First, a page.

The shift is both about moving from RTF to reStructuredText and about moving from a word processor to a text editor. In theory I could write reStructuredText in a word processor, but that doesn’t make much sense to me.

This also means that I’m going to gradually shift all of my files over to reStructuredText. I’ve been converting old .doc files to .rtf, and now will both move files from .doc to reStructuredText and move the converted .rtf files to reStructuredText… making me wish I’d made this decision quite some time ago, but that’s all right.

I recommend reStructuredText pretty highly. You can go from it to more or less any other format, and it suports rather a lot of functionality. I’ll probably try to write a quick primer on it at some point, as most of its documentation is aimed at programmers rather than general users, but I think anyone who deals with text could probably benefit by using it. (Well, it, and a decent text editor, and a decent version control system…)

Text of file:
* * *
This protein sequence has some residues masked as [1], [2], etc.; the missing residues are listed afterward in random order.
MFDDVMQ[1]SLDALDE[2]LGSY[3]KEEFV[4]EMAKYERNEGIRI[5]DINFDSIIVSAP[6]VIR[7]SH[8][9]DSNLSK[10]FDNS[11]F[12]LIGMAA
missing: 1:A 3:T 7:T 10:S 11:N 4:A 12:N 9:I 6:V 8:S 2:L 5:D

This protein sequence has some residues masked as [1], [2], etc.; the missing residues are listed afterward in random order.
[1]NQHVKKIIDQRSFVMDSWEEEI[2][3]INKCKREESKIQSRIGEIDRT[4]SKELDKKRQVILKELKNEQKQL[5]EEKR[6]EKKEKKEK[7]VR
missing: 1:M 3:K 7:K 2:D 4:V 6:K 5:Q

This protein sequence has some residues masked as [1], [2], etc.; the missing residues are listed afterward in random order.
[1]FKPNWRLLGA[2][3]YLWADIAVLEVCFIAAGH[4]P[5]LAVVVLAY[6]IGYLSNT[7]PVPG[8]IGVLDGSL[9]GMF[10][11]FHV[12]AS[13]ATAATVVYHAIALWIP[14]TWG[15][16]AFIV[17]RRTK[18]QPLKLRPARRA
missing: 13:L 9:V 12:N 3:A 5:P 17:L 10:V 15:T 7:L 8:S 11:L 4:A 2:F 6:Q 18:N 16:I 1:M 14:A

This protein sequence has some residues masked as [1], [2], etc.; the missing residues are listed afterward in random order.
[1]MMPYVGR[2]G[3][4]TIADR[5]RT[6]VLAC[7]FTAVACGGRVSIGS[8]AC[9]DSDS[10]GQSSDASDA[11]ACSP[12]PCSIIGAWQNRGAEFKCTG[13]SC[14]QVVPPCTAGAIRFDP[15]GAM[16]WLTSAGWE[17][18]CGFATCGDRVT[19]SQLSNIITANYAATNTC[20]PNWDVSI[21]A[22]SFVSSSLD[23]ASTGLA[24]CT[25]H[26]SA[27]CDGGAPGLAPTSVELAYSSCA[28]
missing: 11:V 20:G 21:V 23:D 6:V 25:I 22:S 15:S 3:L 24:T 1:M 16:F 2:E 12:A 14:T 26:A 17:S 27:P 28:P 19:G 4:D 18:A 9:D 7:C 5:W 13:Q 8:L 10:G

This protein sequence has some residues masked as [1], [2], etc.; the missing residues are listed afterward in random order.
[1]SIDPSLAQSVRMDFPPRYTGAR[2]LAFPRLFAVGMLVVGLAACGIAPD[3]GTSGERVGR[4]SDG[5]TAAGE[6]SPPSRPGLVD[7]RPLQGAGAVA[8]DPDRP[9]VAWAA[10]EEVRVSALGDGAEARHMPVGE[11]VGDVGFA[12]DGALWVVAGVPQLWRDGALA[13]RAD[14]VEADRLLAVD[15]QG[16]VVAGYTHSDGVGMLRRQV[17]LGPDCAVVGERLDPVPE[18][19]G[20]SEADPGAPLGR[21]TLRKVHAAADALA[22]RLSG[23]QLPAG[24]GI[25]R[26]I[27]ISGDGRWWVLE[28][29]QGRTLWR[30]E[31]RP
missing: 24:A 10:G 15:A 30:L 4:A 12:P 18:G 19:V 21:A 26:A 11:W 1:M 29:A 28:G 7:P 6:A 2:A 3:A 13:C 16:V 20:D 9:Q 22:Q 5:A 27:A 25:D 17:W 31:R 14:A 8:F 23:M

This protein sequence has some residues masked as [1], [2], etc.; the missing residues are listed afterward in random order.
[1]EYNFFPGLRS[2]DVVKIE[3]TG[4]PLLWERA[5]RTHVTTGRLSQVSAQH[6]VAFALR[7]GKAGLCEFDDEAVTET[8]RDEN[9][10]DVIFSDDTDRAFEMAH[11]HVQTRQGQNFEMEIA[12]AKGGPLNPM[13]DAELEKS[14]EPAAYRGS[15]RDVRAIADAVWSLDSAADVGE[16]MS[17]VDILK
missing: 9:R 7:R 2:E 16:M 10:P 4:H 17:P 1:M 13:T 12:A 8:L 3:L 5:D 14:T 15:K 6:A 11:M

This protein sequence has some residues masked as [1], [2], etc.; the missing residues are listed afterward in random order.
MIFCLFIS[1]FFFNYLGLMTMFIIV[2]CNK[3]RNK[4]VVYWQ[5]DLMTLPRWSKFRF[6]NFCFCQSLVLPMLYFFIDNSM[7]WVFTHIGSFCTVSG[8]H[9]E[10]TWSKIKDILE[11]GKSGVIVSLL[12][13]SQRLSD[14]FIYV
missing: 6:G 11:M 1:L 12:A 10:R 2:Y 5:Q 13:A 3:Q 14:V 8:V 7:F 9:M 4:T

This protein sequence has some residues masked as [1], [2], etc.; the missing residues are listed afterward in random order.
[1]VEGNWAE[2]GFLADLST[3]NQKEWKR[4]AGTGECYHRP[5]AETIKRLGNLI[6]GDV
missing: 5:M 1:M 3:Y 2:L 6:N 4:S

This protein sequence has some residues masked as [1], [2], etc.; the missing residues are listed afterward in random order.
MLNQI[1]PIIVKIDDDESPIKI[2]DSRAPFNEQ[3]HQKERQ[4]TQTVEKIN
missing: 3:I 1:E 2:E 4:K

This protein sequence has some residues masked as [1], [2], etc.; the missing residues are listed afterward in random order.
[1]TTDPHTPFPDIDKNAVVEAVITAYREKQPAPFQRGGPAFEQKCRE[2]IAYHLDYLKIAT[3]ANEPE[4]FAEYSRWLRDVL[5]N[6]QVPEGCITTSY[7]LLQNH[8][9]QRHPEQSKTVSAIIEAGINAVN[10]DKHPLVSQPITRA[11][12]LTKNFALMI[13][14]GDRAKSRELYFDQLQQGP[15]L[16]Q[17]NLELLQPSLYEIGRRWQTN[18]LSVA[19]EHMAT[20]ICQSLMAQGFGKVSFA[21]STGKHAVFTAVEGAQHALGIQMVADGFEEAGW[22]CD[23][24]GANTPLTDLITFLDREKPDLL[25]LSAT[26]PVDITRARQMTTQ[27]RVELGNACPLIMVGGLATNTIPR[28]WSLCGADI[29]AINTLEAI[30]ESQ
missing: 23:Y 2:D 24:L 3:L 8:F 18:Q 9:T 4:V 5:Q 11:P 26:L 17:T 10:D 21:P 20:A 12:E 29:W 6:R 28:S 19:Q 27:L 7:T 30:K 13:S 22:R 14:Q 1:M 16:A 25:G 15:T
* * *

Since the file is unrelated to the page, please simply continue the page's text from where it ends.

4 Responses to “Moving From Word Processors to reStructuredText”

  1. Christopher Lee Says:

    Hi Tadhg,
    what is your pipeline from WORD to reST? I haven’t found a good tool yet. I just spent some time trying to get the Python module pyrtflib to work on some of my old RTF files, but it crashed on every single file I tried. Furthermore, it would be even better to be able to go straight from WORD .doc files to reST. Do you know a way to do this?

    By the way, if you haven’t already done so I would urge you to manage all of your writing projects under git, the distributed version control system. It is life-changing, and as they say “it’s not just for breakfast (source code) anymore!” If you are using reST, git will work beautifully, showing you exactly what changed in each “commit”, enabling you to merge different “experimental versions” of a project completely automatically, etc. etc. Ask me if you have questions…

    – Chris Lee

  2. Tadhg Says:

    Chris: Thanks for the comment! Unfortunately, my methodology for going from Word to reST involves a lot of manual steps. I use OpenOffice.org to open the Word files, then some find-and-replace to e.g. surround italics with asterisks, then copy the file and run a minor conversion script (separating paragraphs with empty lines and some other cleanup), and then manual verification.